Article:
On the other hand, they work with data and research to have accurate information on the actual impact of the crisis and generate a political effect on regulations in favour of the most vulnerable populations. Data analysis helps to establish rigorous strategies in relation to the objectives and scope of the projects, as well as to demonstrate governments the positive impact of their actions. Intermón Oxfam has been pursuing investment in resilience and adaptation to climate change because it is urgent to minimize the effect of the climate crisis on the lives of a large number of the worlds’ population.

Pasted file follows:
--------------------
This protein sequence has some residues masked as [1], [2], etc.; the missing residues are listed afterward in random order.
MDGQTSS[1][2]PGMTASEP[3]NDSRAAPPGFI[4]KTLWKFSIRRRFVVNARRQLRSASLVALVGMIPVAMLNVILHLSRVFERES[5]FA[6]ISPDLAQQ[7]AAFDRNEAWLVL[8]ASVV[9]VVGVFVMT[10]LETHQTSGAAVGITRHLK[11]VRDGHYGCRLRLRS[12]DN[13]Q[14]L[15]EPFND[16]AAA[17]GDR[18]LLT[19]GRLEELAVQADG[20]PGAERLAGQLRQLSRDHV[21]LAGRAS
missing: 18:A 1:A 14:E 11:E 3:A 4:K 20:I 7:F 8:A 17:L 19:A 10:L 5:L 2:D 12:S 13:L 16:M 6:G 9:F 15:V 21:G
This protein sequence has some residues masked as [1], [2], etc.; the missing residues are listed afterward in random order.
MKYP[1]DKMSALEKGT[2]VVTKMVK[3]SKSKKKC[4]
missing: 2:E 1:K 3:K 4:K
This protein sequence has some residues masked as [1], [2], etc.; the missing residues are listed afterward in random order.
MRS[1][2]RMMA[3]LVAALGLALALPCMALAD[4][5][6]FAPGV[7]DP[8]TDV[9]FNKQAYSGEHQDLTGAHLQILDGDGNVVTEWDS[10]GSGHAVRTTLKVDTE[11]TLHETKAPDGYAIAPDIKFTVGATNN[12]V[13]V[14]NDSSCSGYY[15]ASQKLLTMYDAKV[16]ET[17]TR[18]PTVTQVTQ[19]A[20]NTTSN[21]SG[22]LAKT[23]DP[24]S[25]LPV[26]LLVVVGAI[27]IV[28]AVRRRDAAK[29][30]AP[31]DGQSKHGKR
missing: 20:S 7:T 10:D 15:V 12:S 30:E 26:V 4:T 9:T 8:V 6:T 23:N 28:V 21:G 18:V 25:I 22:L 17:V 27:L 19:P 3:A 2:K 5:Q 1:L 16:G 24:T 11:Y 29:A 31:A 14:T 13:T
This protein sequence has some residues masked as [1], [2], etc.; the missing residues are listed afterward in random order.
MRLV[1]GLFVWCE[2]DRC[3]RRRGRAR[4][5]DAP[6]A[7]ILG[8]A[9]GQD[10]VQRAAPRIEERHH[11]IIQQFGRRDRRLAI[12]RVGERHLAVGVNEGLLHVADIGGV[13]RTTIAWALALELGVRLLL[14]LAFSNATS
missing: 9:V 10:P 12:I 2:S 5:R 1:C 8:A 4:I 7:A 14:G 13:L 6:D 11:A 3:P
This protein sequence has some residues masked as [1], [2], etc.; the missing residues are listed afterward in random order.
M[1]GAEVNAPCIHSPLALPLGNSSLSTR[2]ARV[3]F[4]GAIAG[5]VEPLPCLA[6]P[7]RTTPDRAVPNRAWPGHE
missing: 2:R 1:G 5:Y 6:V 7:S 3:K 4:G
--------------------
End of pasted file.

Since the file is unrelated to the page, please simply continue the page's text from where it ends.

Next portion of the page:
This enriching and plural conversation spotlights the importance of the work developed in MICSEA where we are committed to a people-centred urban design that promotes resilience and adaptation to climate change effects. Nowadays, architects must be trained with a social vision to a variety of contexts, responding to complex challenges from a user-centred perspective. To this end, the processes of analysis and research are critical in designing strategies for a positive long-term impact. At MICSEA, sustainability, climate and social emergencies are issues to be addressed in an integrated manner contributing to a fairer built environment.